President Reagan should pursue the offer of Soviet President Yuri V. Andropov to ban anti-satellite weapons from space by "immediately" offering to negotiate a moratorium on further testing, a leader of the Union of Concerned Scientists said yesterday.

Kurt Gottfried, a physics professor at Cornell University who chaired the scientists' panel on anti-satellite weapons, said in a telephone interview that a mutual U.S.-Soviet ban on anti-satellite weapons not only would keep the arms race from moving into space but would be in "our narrow military interest" as well.

"We should offer a bilateral test ban immediately," Gottfried said.

"It would be foolish and short-sighted," he contended, to ignore Andropov's offer in hopes of exploiting the current U.S. lead in anti-satellite technology. The Soviets would catch up, he said, and develop weapons that could knock down the reconnaissance, navigation and communication satellites on which U.S. forces are more dependent than are their Soviet counterparts.

President Carter, Gottfried continued, pursued a two-track policy in anti-satellite technology, developing the weaponry while pursuing an agreement to ban their use. The negotiation track should be reactivated, Gottfried said.

Andropov, in a meeting with two U.S. senators in Moscow Thursday, said he was "prepared to dismantle the existing anti-satellite weapons systems" as part of an agreement banning "future development of such weapons."

The Soviet news agency Tass said the Soviets would not be the first nation to deploy anti-satellite weapons and would agree to a ban on launching them if the United States and other nations did likewise.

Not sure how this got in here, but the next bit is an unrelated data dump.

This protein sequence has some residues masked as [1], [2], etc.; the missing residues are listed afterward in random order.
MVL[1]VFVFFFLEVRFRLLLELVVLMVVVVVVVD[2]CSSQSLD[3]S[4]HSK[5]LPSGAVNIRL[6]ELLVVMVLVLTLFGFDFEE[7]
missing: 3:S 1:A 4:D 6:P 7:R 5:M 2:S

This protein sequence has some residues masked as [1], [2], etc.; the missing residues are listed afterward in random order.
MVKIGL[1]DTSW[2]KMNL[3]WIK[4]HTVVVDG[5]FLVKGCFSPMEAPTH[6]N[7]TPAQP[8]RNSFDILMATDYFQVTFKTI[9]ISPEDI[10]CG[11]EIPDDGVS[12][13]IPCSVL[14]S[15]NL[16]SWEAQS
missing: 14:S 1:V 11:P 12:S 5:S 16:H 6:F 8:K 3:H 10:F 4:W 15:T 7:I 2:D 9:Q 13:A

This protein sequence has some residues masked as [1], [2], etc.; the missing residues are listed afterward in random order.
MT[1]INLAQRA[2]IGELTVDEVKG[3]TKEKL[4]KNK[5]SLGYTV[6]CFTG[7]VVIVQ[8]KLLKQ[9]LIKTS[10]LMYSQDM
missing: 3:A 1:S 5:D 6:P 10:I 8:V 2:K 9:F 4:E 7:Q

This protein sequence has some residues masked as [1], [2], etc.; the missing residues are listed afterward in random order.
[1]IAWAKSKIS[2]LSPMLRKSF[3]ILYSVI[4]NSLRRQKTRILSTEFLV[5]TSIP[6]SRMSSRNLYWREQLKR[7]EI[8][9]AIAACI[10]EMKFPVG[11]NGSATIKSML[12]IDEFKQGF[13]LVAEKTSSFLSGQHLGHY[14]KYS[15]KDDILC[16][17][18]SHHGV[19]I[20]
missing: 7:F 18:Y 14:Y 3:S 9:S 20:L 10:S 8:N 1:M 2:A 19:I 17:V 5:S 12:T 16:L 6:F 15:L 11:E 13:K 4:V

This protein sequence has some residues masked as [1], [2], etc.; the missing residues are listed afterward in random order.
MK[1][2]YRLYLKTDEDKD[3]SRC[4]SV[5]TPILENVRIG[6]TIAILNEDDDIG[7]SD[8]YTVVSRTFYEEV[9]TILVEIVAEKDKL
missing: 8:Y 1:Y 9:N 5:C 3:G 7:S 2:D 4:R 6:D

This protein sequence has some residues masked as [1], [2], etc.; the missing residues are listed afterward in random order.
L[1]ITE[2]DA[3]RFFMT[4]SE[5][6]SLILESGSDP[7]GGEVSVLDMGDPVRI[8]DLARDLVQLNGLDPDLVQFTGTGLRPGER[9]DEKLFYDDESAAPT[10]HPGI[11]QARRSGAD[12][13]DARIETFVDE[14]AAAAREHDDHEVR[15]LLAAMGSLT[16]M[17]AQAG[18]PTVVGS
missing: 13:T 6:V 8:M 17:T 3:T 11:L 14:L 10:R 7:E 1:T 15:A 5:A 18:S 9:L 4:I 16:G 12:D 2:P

The Soviets have been experimenting with anti-satellite weapons, which primarily consist of a satellite that intercepts a target satellite and then explodes near it, destroying it with shrapnel.

Pentagon space specialists consider these Soviet weapons a limited threat to low-flying reconnaissance satellites, not the high-flying communications satellites that hang over the same spot on Earth at an altitude of 22,335 miles.

The United States is close to flight-testing a more versatile satellite killer, nicknamed the "flying tomato can," which an F15 fighter could carry to the edge of space and then launch. The weapon would home on the target satellite's heat and destroy it.

Pentagon ideas for killing satellites include firing pellets and hitting them with a flying "umbrella," an orbital weapon that extends metal arms before colliding with the target. While pursuing such offensive anti-satellite weapons, Pentagon specialists are working on ways to protect U.S. satellites, such as "parking" them higher in space than the Soviets could reach.

The Union of Concerned Scientists recently issued a 44-page report on anti-satellite weapons. It warned that if the United States does not respond to the Soviets' draft treaty of August, 1981, to ban "the stationing of weapons of any kind in outer space," it "will have adopted a new strategy of ongoing confrontation for protecting its space assets."

A U.S.-Soviet moratorium on further anti-satellite tests in space would not jeopardize U.S. security even if a treaty permanently banning such activity could not be negotiated or was broken or circumvented after it was agreed upon, the report argued.